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15
A taxonomy of pairingfriendly elliptic curves
, 2006
"... Elliptic curves with small embedding degree and large primeorder subgroup are key ingredients for implementing pairingbased cryptographic systems. Such “pairingfriendly” curves are rare and thus require specific constructions. In this paper we give a single coherent framework that encompasses all ..."
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Cited by 78 (10 self)
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Elliptic curves with small embedding degree and large primeorder subgroup are key ingredients for implementing pairingbased cryptographic systems. Such “pairingfriendly” curves are rare and thus require specific constructions. In this paper we give a single coherent framework that encompasses all of the constructions of pairingfriendly elliptic curves currently existing in the literature. We also include new constructions of pairingfriendly curves that improve on the previously known constructions for certain embedding degrees. Finally, for all embedding degrees up to 50, we provide recommendations as to which pairingfriendly curves to choose to best satisfy a variety of performance and security requirements.
The complexity of class polynomial computation via floating point approximations. ArXiv preprint
, 601
"... Abstract. We analyse the complexity of computing class polynomials, that are an important ingredient for CM constructions of elliptic curves, via complex floating point approximations of their roots. The heart of the algorithm is the evaluation of modular functions in several arguments. The fastest ..."
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Cited by 33 (5 self)
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Abstract. We analyse the complexity of computing class polynomials, that are an important ingredient for CM constructions of elliptic curves, via complex floating point approximations of their roots. The heart of the algorithm is the evaluation of modular functions in several arguments. The fastest one of the presented approaches uses a technique devised by Dupont to evaluate modular functions by Newton iterations on an expression involving the arithmeticgeometric mean. Under the heuristic assumption, justified by experiments, that the correctness of the result is not perturbed by rounding errors, the algorithm runs in time “p “p ”” 3 2 O Dlog D  M Dlog D  ⊆ O ` Dlog 6+ε D  ´ ⊆ O ` h 2+ε´ for any ε> 0, where D is the CM discriminant, h is the degree of the class polynomial and M(n) is the time needed to multiply two nbit numbers. Up to logarithmic factors, this running time matches the size of the constructed polynomials. The estimate also relies on a new result concerning the complexity of enumerating the class group of an imaginary quadratic order and on a rigorously proven upper bound for the height of class polynomials. 1. Motivation and
The 2adic CM method for genus 2 curves with application to cryptography
 in ASIACRYPT ‘06, Springer LNCS 4284
, 2006
"... Abstract. The complex multiplication (CM) method for genus 2 is currently the most efficient way of generating genus 2 hyperelliptic curves defined over large prime fields and suitable for cryptography. Since low class number might be seen as a potential threat, it is of interest to push the method ..."
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Cited by 18 (1 self)
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Abstract. The complex multiplication (CM) method for genus 2 is currently the most efficient way of generating genus 2 hyperelliptic curves defined over large prime fields and suitable for cryptography. Since low class number might be seen as a potential threat, it is of interest to push the method as far as possible. We have thus designed a new algorithm for the construction of CM invariants of genus 2 curves, using 2adic lifting of an input curve over a small finite field. This provides a numerically stable alternative to the complex analytic method in the first phase of the CM method for genus 2. As an example we compute an irreducible factor of the Igusa class polynomial system for the quartic CM field Q(i p 75 + 12 √ 17), whose class number is 50. We also introduce a new representation to describe the CM curves: a set of polynomials in (j1, j2, j3) which vanish on the precise set of triples which are the Igusa invariants of curves whose Jacobians have CM by a prescribed field. The new representation provides a speedup in the second phase, which uses Mestre’s algorithm to construct a genus 2 Jacobian of prime order over a large prime field for use in cryptography. 1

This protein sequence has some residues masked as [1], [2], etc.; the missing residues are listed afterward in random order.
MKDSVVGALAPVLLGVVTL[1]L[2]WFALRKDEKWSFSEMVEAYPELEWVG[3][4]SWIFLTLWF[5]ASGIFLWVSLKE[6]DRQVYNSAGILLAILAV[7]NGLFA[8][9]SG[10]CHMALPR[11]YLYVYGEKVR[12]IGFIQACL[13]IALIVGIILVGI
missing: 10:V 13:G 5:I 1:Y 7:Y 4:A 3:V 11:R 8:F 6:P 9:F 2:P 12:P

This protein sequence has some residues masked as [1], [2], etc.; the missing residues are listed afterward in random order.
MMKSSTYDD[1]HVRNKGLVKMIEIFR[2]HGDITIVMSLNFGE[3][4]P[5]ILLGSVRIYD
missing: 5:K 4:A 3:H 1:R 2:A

Computing modular polynomials in quasilinear time
 Mathematics of Computation
"... Abstract. We analyse and compare the complexity of several algorithms for computing modular polynomials. Under the assumption that rounding errors do not influence the correctness of the result, which appears to be satisfied in practice, we show that an algorithm relying on floating point evaluation ..."
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Cited by 17 (3 self)
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Abstract. We analyse and compare the complexity of several algorithms for computing modular polynomials. Under the assumption that rounding errors do not influence the correctness of the result, which appears to be satisfied in practice, we show that an algorithm relying on floating point evaluation of modular functions and on interpolation has a complexity that is up to logarithmic factors linear in the size of the computed polynomials. In particular, it obtains the classical modular polynomial Φℓ of prime level ℓ in time O ( ℓ 2 log 3 ℓM(ℓ) ) ⊆ O ( ℓ 3 log 4+ε ℓ), where M(ℓ) is the time needed to multiply two ℓbit numbers. Besides treating modular polynomials for Γ0 (ℓ), which are an important ingredient in many algorithms dealing with isogenies of elliptic curves, the algorithm is easily adapted to more general situations. Composite levels are handled just as easily as prime levels, as well as polynomials between a modular function and its transform of prime level, such as the Schläfli polynomials and their generalisations.
A padic algorithm to compute the Hilbert class polynomial
 in ASIACRYPT ’98 Springer LNCS 1514
, 2007
"... Abstract. Classicaly, the Hilbert class polynomial P ∆ ∈ Z[X] of an imaginary quadratic discriminant ∆ is computed using complex analytic techniques. In 2002, Couveignes and Henocq [5] suggested a padic algorithm to compute P∆. Unlike the complex analytic method, it does not suffer from problems c ..."